Dragons’ Den’-style granting program at St. Joseph’s Health Care London yields bumper crop of innovative ideas, each funded up to $10,000, to improve quality care for patients. Added bonus? Each winning idea bolsters front-line morale.
St. Joseph’s Health Care London has spearheaded a new kind of granting initiative loosely modeled after ‘Dragons’ Den’ ― the CBC program where entrepreneurs pitch their business ideas to secure financial backing from a somewhat ruthless panel of venture capitalists. This initiative has led to an impressive batch of innovative ideas, originating from front-line staff, to improve the hospital’s quality of care. To date, seventeen projects, each funded up to a maximum of $10,000, have been supported.
The idea germinated in the fall of 2010 when St. Joseph’s President and CEO Dr. Gillian Kernaghan first came on board. “I read a story about a front-line Registered Practical Nurse who had an idea to save supplies that were otherwise being wasted if patients left the hospital early,” she says. “Our front-line people are our greatest assets. So, how do we get their ideas all the way through to implementation and evaluation?” she asks.
The next year, Kernaghan did just that. She established the President’s Grants for Innovation, open to all front-line and professional staff. Her goal was to make it nimble and accessible to all, to drive the rapid-cycle improvement approach, which identifies, implements and measures changes made to perfect a process or a system. “There was a question, a methodology and an evaluation. If all three succeeded, then we were probably taking enough risks,” she says.
This kinder, gentler version of ‘Dragons’ Den’ is a well-oiled machine: Twice a year, there’s an open invitation to present ideas to a three-person panel that awards one-time funding to successful submissions. The application is a mere two pages, and the contestants have 15 minutes to pitch their ideas.
Sixteen Ideas Get Stamp of Approval
To date, 16 ideas have been awarded funding. The ‘patient identifier,’ for example, is a confidential patient tracking tool set in waiting areas so family members can follow their loved ones’ progress (see photograph below). It monitors the patients’ changing locations through the in-hospital care journey.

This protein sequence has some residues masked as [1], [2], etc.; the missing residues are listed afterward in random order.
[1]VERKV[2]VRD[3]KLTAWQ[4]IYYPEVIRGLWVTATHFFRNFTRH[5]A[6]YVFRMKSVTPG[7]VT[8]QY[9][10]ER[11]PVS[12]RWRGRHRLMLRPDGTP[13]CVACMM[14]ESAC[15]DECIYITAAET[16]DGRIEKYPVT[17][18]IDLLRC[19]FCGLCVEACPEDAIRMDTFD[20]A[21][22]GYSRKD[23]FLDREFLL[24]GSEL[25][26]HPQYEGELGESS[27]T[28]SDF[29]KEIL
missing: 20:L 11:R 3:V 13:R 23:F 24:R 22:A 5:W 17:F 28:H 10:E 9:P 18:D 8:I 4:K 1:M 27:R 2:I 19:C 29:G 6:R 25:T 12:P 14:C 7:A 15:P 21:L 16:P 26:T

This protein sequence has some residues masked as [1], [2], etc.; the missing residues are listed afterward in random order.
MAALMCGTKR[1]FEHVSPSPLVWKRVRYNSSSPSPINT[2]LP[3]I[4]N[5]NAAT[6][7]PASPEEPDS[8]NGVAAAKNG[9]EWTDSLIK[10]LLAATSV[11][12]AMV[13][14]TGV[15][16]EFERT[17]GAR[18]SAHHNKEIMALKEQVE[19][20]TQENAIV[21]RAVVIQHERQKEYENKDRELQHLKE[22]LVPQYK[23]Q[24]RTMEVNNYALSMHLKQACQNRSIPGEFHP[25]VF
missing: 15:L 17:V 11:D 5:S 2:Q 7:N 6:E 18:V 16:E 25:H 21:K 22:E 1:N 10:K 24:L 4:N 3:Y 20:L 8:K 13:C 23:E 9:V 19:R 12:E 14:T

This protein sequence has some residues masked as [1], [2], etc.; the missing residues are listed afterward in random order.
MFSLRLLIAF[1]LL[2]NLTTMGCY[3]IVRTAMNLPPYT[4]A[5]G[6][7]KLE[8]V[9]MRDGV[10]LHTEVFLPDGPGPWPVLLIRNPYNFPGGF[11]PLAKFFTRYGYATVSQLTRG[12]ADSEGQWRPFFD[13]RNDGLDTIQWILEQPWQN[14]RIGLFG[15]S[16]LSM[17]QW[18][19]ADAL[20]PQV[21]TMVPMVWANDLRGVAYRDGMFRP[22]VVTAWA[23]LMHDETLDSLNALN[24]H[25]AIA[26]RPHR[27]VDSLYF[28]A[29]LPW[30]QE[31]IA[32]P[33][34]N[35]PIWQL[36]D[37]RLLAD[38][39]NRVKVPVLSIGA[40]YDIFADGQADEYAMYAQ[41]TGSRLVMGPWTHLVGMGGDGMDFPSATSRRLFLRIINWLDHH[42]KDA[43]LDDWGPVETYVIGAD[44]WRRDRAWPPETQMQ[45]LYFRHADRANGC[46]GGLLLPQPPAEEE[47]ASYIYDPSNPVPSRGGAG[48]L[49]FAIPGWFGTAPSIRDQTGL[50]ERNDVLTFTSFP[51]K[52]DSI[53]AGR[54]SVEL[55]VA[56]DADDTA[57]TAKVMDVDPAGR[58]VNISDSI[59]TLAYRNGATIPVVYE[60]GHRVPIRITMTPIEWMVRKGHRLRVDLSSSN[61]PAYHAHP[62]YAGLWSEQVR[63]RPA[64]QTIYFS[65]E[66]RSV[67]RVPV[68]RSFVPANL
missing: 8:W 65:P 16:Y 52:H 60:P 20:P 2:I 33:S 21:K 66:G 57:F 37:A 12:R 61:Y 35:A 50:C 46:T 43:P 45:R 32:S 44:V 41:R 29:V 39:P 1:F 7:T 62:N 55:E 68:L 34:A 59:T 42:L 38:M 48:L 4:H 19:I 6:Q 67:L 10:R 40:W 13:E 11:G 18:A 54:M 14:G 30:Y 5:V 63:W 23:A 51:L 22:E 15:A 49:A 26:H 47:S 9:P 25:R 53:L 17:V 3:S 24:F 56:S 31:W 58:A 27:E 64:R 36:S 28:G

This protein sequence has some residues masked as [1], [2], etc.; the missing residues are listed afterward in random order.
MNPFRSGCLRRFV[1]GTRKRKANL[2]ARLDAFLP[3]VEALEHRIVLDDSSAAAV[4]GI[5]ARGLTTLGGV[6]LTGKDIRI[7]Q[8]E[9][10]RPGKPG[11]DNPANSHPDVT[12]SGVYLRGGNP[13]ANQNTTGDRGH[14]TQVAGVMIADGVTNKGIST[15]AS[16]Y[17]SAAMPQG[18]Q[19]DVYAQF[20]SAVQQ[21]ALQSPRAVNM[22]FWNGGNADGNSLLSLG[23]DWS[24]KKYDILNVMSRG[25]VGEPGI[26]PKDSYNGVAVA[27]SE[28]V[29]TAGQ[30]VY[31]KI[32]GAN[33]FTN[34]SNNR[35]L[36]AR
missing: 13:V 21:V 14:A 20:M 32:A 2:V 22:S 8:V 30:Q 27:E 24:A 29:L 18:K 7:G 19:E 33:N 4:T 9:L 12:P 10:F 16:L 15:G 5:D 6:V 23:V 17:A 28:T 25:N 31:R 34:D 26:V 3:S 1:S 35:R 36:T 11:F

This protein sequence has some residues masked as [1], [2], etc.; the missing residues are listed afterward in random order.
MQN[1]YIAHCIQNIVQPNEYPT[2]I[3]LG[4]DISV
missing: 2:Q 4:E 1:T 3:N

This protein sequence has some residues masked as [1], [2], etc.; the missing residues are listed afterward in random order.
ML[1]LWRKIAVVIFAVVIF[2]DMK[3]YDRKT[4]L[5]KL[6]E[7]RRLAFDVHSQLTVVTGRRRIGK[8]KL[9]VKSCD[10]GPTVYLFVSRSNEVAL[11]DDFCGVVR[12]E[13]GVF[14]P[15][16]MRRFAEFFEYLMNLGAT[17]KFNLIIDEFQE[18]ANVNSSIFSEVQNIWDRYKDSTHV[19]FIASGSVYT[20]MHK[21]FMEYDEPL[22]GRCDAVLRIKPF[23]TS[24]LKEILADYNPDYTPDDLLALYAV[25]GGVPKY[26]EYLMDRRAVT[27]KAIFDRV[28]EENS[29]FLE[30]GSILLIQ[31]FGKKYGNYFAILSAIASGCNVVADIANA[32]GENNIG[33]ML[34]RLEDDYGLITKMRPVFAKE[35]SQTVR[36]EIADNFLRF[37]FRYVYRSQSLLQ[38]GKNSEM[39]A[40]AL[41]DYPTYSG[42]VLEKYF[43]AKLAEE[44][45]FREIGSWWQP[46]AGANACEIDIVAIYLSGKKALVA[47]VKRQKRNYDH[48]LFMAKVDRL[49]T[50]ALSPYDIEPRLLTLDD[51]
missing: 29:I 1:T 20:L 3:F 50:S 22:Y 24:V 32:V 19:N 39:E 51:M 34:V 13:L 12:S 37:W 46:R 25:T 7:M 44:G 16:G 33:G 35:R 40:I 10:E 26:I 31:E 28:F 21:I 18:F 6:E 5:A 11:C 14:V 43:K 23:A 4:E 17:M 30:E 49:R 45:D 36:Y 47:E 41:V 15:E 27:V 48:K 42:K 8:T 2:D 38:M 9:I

The tool is also a boon to staff, and the results have been stunning: Before the patient identifier was implemented, the hospital unit received over 200 calls from staff in other departments to identify patient arrival, patient readiness and location between staff and departments. With staff now able to view the patients’ whereabouts in the system, these calls have been reduced to just over 60. Overall, the innovation has meant enhanced efficiency in the unit, less family anxiety and improved patient, family and staff satisfaction.
Another project is seeing far-reaching results at the Steele Street Treatment and Rehabilitation Residence. Here, technology―such as, the Internet, cell phones, laptops and iPods―is integrated into the residents’ recovery plans. “It teaches those living with serious mental illness how to create increased capacity to cope through technology,” Kernaghan explains.
She recounts the story of one resident, formerly estranged from his family, who now reconnects via Skype. “The patients are so convinced of the value of this technology that one decided to quit smoking and save all of his surplus money for a tablet,” she adds.
More than anything, these winning projects underscore the direct link between innovation and improved patient care.
Builds a Culture of Value for Front-Line Workers
Beyond the innovations themselves, there are additional benefits to the ‘Dragons’ Den’ approach:
- It eliminates red tape. “Once an idea is approved, it’s approved,” says Kernaghan.
- It builds a culture of enquiry so hospital staff feels safe about asking: How can we do things better? Could we improve the outcomes for patients?
- It builds a culture of value for the front-line workers.
The last point speaks to staff morale. “Staff members say they’ve never had this opportunity before, and it was the most fun they’ve had on the job,” says Kernaghan. “And from our perspective, we’re very impressed with their well-prepared ideas,” she adds.
“Most of our clinicians at the front line… their heart is in improving patient care. They see opportunities, but may not know how to move them forward. The ‘Dragons’ Den’ is just one avenue; it’s about having the ideas of the front line valued enough to put some money behind them,” Kernaghan says.
CAHO Hospitals Play Important Role
Other CAHO hospitals have launched similar efforts, such as the Venture Sinai program at Mount Sinai Hospital’s Lunenfeld-Tanenbaum Research Institute (http://bit.ly/1cPR348) where scientists pitch their ideas to a group of donors.
CAHO hospitals have a very important role in research from discovery to bedside, Kernaghan believes. “The ‘Dragons’ Den,’ set in a CAHO hospital, is about making sure that innovation has an evaluation component, so that it informs the system as to whether it has value for the patients, value for the dollar, value for outcomes, value for all.”
For more information on the President’s Grants for Innovation, see St. Joseph’s Annual Report: http://bit.ly/16ebMtj.